Tips for Watering in Winter | Front Range Arborists

Tips for Watering in Winter

A well-kept landscape adds beauty and character to a home.

You’ve invested a lot of time and TLC in cultivating the natural ambience of your surroundings into the unique environment it is. At times, however, your efforts aren’t supported by nature itself. Dry winter air, lack of precipitation and drought conditions rob your vegetation of the moisture they need to survive.

During winter months, there might be no snow cover to nourish the soil. Without an alternative source of moisture, you’ll need to provide that moisture to your treasured trees and shrubs with a winter watering regimen. Moisture in the soil facilitates the uptake of vital nutrients, and winter watering ensures your trees and shrubs get what they need when Mother Nature takes a vacation.

A Little Winter Water Goes a Long Way

The good news is that much of your vegetation becomes dormant during the cold season, so you can supplement their water requirements during dry season without much difficulty. Nutritional requirements for your trees and shrubs are minimal during periods of dormancy.

Colorado vegetation receives most of the water it needs for healthy growth during the rest of the year, so just a few more inches of winter watering will generally suffice to keep your landscaping green and flourishing. There are several methods to accomplish this, but before you get started watering, you may want to consider these tips that will reduce water consumption.

Tree Pruning Reduces Water Requirements

Fall/early winter is an ideal time to trim back your vegetation, while they are dormant. Pruned trees are less susceptible to damaging winter storms and pests, such as bark beetles. Your landscaping will look better, and your trees and shrubs will thrive, requiring less nourishment to sustain good health after trimming.

This is also an excellent opportunity to implement a fire mitigation plan for your property. Tree pruning will provide adequate spacing between trees to reduce the chance of fire spreading. The result is a better-looking landscape, protected against fire, which will be easier to maintain through the dry winter months.

It is also advisable that you remove all dead or unhealthy plants from your landscaping at this time. This will prevent the spread of disease to your healthy plants, and prevent available moisture from being diverted to the root systems of dying vegetation. Your healthy vegetation will stay healthy, and require less work – and water – to keep healthy.

Winter Watering Application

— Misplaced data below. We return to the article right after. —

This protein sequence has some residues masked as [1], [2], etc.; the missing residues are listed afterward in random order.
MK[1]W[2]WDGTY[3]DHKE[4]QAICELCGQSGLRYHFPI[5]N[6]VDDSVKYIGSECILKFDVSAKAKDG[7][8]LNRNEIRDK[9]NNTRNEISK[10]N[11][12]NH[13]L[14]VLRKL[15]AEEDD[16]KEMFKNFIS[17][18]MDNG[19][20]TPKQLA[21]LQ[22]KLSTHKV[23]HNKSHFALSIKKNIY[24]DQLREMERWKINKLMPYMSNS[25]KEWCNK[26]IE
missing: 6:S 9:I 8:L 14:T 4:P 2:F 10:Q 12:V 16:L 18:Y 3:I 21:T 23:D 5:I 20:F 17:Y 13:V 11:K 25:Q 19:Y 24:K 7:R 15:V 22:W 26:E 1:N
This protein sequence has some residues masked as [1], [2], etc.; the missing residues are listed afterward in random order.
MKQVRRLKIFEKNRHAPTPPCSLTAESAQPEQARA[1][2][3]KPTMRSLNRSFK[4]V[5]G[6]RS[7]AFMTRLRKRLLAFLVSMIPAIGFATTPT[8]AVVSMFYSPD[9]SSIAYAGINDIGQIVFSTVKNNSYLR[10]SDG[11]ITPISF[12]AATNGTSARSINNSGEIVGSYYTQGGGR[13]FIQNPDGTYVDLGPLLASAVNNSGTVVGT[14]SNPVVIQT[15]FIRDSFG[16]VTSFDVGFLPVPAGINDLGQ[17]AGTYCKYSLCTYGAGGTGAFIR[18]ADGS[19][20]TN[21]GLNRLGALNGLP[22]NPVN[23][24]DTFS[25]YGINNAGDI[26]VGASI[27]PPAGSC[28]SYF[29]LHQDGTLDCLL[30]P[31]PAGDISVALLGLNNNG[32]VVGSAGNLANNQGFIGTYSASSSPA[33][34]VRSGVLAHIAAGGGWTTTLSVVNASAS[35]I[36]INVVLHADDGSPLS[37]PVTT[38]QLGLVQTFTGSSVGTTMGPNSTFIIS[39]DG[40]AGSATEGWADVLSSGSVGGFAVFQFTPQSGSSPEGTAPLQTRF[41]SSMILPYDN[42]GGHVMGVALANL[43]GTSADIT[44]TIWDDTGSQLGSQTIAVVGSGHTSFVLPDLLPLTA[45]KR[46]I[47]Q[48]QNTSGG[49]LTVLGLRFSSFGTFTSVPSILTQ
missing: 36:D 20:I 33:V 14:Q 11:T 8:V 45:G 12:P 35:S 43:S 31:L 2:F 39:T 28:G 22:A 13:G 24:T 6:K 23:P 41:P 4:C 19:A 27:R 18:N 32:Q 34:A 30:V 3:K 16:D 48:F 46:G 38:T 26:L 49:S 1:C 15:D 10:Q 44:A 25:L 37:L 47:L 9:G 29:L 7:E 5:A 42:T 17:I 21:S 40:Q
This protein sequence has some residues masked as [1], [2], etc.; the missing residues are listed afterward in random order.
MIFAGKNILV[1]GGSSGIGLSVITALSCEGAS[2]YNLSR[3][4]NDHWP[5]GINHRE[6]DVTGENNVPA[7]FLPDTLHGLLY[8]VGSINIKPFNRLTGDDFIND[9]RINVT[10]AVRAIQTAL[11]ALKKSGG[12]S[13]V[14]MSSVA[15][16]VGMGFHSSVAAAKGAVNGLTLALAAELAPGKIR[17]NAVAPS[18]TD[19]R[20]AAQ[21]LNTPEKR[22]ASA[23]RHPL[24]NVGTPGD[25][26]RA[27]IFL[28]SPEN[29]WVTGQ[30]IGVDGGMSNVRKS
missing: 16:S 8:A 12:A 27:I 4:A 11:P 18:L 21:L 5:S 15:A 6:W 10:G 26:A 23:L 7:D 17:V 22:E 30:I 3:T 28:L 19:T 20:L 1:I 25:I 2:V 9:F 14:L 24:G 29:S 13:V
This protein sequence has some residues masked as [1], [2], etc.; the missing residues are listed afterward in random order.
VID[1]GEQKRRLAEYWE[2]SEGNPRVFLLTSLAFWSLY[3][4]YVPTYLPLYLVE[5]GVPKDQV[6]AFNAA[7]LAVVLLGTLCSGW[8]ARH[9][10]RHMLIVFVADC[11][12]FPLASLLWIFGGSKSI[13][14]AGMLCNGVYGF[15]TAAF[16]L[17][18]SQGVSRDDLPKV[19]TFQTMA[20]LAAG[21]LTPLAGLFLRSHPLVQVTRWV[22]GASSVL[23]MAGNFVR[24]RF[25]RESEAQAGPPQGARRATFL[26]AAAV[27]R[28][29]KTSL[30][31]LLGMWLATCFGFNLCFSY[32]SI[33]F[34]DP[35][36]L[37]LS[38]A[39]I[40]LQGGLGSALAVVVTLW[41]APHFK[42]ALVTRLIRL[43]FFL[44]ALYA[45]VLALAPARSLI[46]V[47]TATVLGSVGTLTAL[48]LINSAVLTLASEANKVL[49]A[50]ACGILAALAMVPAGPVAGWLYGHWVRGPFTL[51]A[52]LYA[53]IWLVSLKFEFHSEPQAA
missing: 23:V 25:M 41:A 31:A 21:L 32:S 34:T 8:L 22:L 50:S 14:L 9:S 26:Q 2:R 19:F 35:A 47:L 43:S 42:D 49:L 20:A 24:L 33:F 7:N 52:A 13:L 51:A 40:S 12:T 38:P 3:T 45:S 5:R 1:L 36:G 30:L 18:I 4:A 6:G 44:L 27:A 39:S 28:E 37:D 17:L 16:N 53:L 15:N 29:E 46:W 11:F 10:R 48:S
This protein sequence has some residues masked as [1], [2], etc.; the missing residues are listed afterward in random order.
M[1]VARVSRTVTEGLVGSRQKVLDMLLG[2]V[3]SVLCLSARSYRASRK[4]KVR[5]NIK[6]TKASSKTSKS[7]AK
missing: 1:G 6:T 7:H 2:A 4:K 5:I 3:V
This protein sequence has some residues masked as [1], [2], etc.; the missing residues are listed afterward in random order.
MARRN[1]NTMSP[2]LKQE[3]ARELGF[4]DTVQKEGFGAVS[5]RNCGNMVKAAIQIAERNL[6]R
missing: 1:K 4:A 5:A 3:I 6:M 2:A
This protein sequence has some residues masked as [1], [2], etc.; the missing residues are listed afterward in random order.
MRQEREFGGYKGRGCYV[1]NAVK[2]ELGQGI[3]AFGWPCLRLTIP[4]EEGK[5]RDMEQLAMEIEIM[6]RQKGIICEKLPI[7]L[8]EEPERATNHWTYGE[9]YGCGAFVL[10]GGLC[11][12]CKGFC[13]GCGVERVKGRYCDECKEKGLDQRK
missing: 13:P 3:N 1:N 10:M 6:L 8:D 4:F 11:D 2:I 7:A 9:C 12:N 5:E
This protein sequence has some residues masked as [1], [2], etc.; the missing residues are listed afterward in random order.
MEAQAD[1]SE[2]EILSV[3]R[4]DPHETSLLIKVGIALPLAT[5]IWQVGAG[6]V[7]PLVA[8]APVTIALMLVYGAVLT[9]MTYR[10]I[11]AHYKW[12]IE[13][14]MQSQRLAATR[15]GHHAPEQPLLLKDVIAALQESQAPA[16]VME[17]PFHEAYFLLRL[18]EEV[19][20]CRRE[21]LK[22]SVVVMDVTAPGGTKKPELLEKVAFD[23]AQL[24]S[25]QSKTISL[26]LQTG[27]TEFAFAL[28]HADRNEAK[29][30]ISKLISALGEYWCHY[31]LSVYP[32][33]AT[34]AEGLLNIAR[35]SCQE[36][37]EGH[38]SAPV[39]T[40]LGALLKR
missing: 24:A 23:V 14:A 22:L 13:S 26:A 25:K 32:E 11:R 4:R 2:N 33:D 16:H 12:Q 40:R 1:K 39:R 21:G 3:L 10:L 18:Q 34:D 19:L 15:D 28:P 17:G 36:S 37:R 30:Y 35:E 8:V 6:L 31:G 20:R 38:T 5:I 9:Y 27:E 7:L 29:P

As a rule of thumb, your trees need about 10 gallons of water per inch of trunk diameter per month. In the fall, before your vegetation enters dormancy, a winter watering schedule will supplement whatever rainfall amounts do not provide.

For shrubs, you will need to supply about 5 gallons of water overall for those 3 feet in diameter or less, and up to 18 gallons total for larger shrubs (over 6 feet).

Tree roots are typically 8 to 12 inches beneath the surface, so a slow steady soaking application is recommended for adequately hydrating your trees. Using a soaker hose is an excellent method for winter watering.

A soaker hose works by seeping water from its entire length, as opposed to a full stream of water from a standard hose, which can saturate the soil without delivering the nutrients to your tree roots. You may also have local water restrictions to contend with, and a soaker hose will limit water consumption and still get the job done.

Alternately, soil needles can be inserted into the soil that will apply hydration more directly to tree roots. Whichever application method you choose, you should begin your winter watering, scheduled at least once per month depending on the amount of snow or rainfall, from October through March.

Increase Watering Effectiveness with Soil Aeration

Another helpful tip for getting moisture where it’s needed is to aerate your soil in preparation for a watering regimen. Hard, compact soil will prevent even an adequate supply of rainwater or supplemental watering from reaching tree and plant roots. When that happens, valuable moisture will pool at the surface and evaporate.

Soil aeration will facilitate moisture and fertilization penetrating down into the ground, where it can nourish your vegetation. Aeration will reduce the amount of supplemental watering needed to maintain your trees and shrubs.

We’re Here to Help

Front Range Arborists has been providing tree and shrub services in the Colorado Springs area since 1994. Our team of professionals offers a wealth of experience in the care of local vegetation. Our services include winter watering, tree pruning, pest control, weed control, fertilization and fire mitigation.

Contact us today for a free estimate on your landscaping needs. If you need help maintaining your trees, shrubs or turf, we will devise a strategy tailored to your home or business that will preserve the health of your landscaping year-round. Get your tree pruning and watering done by the pros, and keep your landscaping looking beautiful from season to season.

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